The Stuart dynasty
The Stuart dynasty spanned one of the most tumultuous periods in British history - years of civil war, assassination attempts, usurpations, national disaster and revolution.
Elizabeth I, the last of the Tudor monarchs, died in 1603 and the thrones of England and Ireland passed to her cousin, James Stuart. Thus James VI of Scotland also became James I of England. The three separate kingdoms were united under a single ruler for the first time, and James I and VI, as he now became, entered upon his unique inheritance.
England, Scotland and Ireland were very different countries, with very different histories, and the memories of past conflict between those countries - and indeed, of past conflict between different ethnic groups within those countries - ran deep. To make matters trickier still, each kingdom favoured a different form of religion. Most Scots were Calvinists, most English favoured a more moderate form of Protestantism and most Irish remained stoutly Catholic. Yet each kingdom also contained strong religious minorities. In England, the chief such group were the Catholics, who initially believed that James would prove less severe to them than Elizabeth had been.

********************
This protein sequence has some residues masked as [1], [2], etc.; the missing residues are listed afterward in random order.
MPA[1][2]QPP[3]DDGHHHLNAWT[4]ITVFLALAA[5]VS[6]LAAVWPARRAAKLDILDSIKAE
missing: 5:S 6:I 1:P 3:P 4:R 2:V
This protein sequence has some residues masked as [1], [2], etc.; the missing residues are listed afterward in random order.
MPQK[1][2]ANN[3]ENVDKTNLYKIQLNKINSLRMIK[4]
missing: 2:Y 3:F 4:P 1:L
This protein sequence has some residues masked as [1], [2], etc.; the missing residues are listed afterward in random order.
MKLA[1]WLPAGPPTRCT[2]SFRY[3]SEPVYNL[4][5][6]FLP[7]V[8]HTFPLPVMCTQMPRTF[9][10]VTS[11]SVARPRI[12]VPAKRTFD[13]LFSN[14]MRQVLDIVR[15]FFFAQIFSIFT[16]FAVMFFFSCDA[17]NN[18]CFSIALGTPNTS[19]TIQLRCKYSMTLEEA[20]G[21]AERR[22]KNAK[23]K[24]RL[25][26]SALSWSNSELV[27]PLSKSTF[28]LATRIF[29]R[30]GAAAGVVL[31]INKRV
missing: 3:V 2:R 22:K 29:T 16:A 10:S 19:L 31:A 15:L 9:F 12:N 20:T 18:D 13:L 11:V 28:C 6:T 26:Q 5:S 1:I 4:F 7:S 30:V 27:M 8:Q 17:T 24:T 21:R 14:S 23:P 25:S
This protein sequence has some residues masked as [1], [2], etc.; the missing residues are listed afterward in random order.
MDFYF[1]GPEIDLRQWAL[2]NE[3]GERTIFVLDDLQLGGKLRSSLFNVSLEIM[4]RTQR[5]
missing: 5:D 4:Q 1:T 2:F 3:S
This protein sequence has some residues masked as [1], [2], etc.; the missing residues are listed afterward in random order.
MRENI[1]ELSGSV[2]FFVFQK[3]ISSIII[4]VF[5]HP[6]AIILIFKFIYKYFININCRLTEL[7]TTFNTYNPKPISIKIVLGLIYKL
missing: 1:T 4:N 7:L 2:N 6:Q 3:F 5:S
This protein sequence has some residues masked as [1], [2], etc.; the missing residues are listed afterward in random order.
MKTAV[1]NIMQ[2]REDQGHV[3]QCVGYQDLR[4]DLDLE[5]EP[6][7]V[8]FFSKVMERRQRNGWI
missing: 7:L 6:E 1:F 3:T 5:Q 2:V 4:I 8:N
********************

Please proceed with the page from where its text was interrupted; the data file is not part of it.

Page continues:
When these expectations were disappointed, Catholic conspirators hatched a plot to blow both the new king and his parliament sky-high. The discovery of the Gunpowder Plot served as a warning to James, if any were needed, of the very grave dangers religious divisions could pose, both to his own person and to the stability of his triple crown.